Julie Smith, a nurse practitioner for VistaCare Hospice, will be presenting a program called “Dealing with Inappropriate Behavior” on Thursday at Brookside Glen Assisted Living & Alzheimer’s Care.
Smith has worked with VistaCare in various positions for the last nine years and moved into her role as nurse practitioner in February.
She said she enjoys participating in the hospice’s community education programs and has become an active public speaker for the organization over the last two years.
Smith spoke with the Ledger-Enquirer this week about what participants can expect from her presentation, how to identify some early signs of Alzheimer’s and dementia and the impact a diagnosis can have on a family. The following interview has been edited for length and clarity.
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Without giving away your entire presentation, can you tell me a little about what you’ll be speaking about on Thursday?
The title of it is “Dealing With Inappropriate Behavior” and it’s one that I really enjoy to give because not only in Hospice, but just in all of healthcare, the stressors that come along with chronic disease processes and terminal disease process create stress. And stress often times can create inappropriate behavior with patients interacting with clinicians or healthcare providers or even family members dealing with the stress of their loved one’s illness, whether it’s a terminal illness or not. So basically it’s going to talk about the types of behavior that you can encounter, kind of how to handle dealing with that type of behavior, possible causes of that behavior that may be we don’t know about or (are) unaware of and the awareness can help us to change our interaction with patients and families who might be dealing with that type of challenge. And really just how to look at ourselves as healthcare professionals to know how to deal with it appropriately.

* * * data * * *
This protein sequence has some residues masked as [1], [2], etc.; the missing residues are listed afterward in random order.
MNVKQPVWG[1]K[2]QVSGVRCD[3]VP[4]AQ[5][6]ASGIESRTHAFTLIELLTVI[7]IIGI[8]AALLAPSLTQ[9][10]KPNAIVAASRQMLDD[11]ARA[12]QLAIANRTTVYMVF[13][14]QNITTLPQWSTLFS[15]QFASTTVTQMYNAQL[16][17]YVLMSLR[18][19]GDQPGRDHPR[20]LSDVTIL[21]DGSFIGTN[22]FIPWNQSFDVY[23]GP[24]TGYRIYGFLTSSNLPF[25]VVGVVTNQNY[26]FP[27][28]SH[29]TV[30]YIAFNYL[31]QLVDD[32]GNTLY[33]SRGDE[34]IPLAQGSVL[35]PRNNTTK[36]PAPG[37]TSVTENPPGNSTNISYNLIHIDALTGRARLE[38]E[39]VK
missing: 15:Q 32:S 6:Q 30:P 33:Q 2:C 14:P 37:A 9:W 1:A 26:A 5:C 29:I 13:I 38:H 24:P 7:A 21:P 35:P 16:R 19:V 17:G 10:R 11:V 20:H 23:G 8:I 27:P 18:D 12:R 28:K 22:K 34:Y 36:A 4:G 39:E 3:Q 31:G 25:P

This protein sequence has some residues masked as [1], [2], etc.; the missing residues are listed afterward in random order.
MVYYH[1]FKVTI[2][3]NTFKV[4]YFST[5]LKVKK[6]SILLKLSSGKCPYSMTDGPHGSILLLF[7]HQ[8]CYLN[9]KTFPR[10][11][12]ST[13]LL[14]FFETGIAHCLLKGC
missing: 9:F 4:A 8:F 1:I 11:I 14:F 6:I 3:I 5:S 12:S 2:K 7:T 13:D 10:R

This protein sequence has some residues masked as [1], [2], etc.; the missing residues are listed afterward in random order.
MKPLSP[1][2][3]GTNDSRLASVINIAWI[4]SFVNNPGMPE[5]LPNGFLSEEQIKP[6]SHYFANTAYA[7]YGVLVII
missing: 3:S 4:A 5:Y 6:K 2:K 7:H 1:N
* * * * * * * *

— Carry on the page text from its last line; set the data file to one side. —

How prevalent is Alzheimer’s disease and dementia and at what age do people typically start showing signs?